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From "Alan D. Cabrera" <l...@toolazydogs.com>
Subject Re: Geronimo Repository (was Re: Unable to build using m2)
Date Sat, 01 Jul 2006 21:05:17 GMT
Jason, who are you replying to?  You accidentally cut out the person's name.


Regards,
Alan

Jason Dillon wrote:
>> I agree with your comments but I also recognize that it is a slippery 
>> slope.  Who is responsible for tracking the changes and lobbying the 
>> other groups?  My limited experience tells me that this will likely 
>> end up being a set of forked code from other projects that will be 
>> very difficult to manage.  for instance...say a quick change is made 
>> to XMLBeans and it get's put into our "local" copy.  4 months later 
>> the XMLBeans folks have not done anything with the patch and now 
>> after discussing it further decide that it doens't fit with their 
>> direction.  During that time Geronimo has relied on the patch and 
>> changing direction is going to be painful.
>
> I would expect that most of the localized changes would be to pom's 
> only and to install the correct version of the dependency in a 
> repository for our build to work.
>
> While I think that we may need to have a few cases where some code is 
> required to change, but in order for that to work, there must be 
> someone who is actively working with the external community to get the 
> changes in.  Otherwise, as you suggested it would turn into a private 
> fork... and IMO that is not acceptable.
>
> I believe that it would be the responsibility of the developer who 
> introduces the new version of the dependency to create a JIRA (in our 
> project) to manage the state of the dependency... AND be active about 
> getting the changes introduced in the target communities codebase.
>
> Peer review will also be used to help ensure that we keep things 
> moving smoothly.  Like, if a custom version of a dependency exists for 
> months and months and goes no where, then we need to react and either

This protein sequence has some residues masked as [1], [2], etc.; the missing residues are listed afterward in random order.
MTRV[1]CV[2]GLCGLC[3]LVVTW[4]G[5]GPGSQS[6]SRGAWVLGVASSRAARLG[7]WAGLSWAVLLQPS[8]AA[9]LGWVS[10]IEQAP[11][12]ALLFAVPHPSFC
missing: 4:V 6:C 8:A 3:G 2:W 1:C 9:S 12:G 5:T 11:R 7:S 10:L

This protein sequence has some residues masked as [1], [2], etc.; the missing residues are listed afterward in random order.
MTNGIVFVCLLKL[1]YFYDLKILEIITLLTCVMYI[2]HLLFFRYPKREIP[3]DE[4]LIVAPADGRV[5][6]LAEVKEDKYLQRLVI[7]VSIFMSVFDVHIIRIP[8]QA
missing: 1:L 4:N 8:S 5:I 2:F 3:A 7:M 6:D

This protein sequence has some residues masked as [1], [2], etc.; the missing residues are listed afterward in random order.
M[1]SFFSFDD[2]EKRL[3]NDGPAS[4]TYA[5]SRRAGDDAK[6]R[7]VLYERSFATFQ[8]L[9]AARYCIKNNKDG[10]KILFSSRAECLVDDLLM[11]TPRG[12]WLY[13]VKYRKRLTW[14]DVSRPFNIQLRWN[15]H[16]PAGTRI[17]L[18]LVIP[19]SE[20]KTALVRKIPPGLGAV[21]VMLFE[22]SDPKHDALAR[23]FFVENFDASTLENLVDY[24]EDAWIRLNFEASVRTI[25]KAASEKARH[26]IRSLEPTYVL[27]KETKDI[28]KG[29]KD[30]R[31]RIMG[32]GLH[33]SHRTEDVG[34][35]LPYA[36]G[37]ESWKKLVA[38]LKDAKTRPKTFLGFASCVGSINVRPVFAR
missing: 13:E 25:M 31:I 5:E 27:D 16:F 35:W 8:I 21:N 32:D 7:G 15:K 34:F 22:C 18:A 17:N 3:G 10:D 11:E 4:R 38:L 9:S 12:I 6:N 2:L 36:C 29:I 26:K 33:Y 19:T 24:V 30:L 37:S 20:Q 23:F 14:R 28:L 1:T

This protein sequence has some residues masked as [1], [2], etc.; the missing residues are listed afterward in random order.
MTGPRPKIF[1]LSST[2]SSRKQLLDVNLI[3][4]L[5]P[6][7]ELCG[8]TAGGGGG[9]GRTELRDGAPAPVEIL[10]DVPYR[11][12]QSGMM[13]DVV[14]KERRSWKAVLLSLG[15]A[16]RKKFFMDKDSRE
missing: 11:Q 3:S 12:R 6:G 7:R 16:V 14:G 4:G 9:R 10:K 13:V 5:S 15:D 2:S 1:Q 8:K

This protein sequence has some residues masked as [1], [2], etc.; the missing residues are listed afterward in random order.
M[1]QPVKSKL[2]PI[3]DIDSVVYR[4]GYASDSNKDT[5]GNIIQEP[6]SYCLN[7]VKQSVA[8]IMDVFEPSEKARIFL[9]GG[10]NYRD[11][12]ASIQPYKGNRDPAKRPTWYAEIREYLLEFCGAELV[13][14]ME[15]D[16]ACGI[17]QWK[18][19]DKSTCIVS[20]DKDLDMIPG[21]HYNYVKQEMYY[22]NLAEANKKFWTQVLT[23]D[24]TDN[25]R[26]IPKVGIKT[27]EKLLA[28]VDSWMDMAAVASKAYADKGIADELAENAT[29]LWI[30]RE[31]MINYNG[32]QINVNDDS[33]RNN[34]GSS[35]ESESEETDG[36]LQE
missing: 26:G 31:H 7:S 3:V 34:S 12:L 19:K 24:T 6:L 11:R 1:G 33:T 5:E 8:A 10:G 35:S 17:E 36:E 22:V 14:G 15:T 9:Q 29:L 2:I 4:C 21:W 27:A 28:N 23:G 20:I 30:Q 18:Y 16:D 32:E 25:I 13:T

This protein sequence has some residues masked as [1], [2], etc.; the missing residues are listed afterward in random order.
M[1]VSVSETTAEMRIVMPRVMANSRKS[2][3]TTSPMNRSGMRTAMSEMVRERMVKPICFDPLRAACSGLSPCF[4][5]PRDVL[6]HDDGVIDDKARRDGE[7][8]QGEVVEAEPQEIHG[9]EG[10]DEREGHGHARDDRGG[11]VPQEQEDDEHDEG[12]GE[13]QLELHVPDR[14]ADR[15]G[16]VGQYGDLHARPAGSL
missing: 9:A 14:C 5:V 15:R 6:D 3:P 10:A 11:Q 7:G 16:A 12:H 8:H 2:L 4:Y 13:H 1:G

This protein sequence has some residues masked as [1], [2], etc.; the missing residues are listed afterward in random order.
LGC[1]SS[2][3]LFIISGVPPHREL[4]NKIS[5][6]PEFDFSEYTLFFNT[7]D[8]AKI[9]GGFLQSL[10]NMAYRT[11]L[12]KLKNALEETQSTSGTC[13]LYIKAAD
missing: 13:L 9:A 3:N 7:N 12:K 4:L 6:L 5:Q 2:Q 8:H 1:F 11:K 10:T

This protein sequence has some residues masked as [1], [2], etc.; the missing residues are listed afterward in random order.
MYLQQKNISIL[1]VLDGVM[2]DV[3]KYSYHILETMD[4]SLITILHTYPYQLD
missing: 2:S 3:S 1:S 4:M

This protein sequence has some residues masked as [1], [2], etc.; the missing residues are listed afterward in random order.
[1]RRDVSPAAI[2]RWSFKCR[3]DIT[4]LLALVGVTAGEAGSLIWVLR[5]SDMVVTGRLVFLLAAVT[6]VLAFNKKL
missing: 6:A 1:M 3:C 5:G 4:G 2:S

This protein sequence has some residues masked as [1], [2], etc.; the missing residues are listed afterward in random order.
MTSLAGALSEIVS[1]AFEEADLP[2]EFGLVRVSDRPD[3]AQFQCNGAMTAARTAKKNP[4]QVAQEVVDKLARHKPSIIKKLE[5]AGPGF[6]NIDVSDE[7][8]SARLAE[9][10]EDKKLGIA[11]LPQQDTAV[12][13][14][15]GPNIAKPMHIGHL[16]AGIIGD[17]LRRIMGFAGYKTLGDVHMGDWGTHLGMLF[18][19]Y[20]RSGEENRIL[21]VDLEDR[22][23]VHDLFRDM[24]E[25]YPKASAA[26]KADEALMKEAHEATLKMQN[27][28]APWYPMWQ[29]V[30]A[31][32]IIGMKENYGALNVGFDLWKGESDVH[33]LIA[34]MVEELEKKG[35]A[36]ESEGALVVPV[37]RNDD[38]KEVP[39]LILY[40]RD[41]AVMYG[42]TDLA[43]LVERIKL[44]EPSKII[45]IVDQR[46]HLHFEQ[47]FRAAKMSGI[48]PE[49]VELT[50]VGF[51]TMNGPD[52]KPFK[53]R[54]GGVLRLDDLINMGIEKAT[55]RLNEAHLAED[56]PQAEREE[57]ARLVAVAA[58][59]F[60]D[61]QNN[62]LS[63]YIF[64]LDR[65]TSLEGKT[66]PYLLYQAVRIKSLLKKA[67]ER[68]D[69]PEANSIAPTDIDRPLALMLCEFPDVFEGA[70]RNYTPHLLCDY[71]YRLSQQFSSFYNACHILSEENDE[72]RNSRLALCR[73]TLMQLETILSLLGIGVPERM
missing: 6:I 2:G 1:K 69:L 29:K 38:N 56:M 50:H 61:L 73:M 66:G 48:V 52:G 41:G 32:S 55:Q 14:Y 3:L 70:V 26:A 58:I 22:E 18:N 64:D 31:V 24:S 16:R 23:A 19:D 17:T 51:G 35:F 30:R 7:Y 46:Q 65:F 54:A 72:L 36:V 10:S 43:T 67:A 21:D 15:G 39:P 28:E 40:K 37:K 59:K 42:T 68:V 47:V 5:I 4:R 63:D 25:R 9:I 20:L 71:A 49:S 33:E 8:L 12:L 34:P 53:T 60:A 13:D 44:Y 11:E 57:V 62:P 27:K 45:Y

> help the developer get the changes moved or reevaluate the need for 
> those changes, etc.
>
>
>> I realize this is a worse case scenario but we had a similar 
>> situation with the Axis guys in cutting a 1.4 release for us.  It 
>> took about 6 months and I think was only done because David Blevins 
>> was made a committer.
>
> Um, did it take 6 months because he was a committer?  Meaning it would 
> have taken more than 6 months if he was not?  Yikes!
>
>
>> In order to consider this it would be great if you could flush out 
>> the different scenarios as you see them and how we would handle 
>> them.  I'm not the most administrative person on the planet and what 
>> you are proposing sounds great and scare the heck out of me at the 
>> same time ;-0
>
> Well...  I'm not sure I know of all of the scenarios, but mostly I do 
> not see that we will have custom forked versions of others work in our 
> repository, though on some occasions yes, we will... but only for a 
> very limited and controlled period.
>
> For example, I have been using the RetroTranslator m2 plugin in GShell 
> for many weeks now.  I have been very active about creating patches 
> for the Mojo team, getting changes needed into this plugin so that it 
> can be more useful.  But, it takes the Mojo team time (some times a 
> long time) to pull in those changes... or as is the current case, to 
> publish the plugin with those changes already accepted and committed.
>
> So we have already gotten the code in the target communities 
> codebase... but it is taking a long time to get a new release (or 
> SNAPSHOT) pushed out to a repo so that we can actually use it.
>
> This is where our repository comes in.  We publish a SNAPSHOT of the 
> plugin to our repository so that we can continue to move forward using 
> the plugin, and in the background keep on the Mojo peeps to get the 
> thing official.
>
>  * * *
>
> There is also the other-side of the repository, which is to allow 
> builds to be reproducible in future months, years.  To have 100% build 
> reproducibility we need to have much more control over the repository 
> which dependencies are pulled from.
>
> The reliance on so many external repositories is a build anti-pattern 
> and make is very difficult (some times impossible) to ensure that 
> builds will just work in future days, months, years.  Machines crash, 
> data gets lost, which we have recently seen and suffered from.  Having 
> a repository that is controlled by the same system as our sources will 
> generally mean that at any point in time when when have a valid scm 
> codebase, then we also have the valid dependencies.  Then when the 
> Codehaus disks die again, or a worm eats thought all of Ibiblio, then 
> we can still function and continue to work.
>
>  * * *
>
> I believe that both of these reasons (staging w/external groups and 
> build reproduction and isolation from external failure) warrant the 
> creation of an internal SVN-backed repository that exists solely for 
> the use by Geronimo, and its child projects.
>
> --jason


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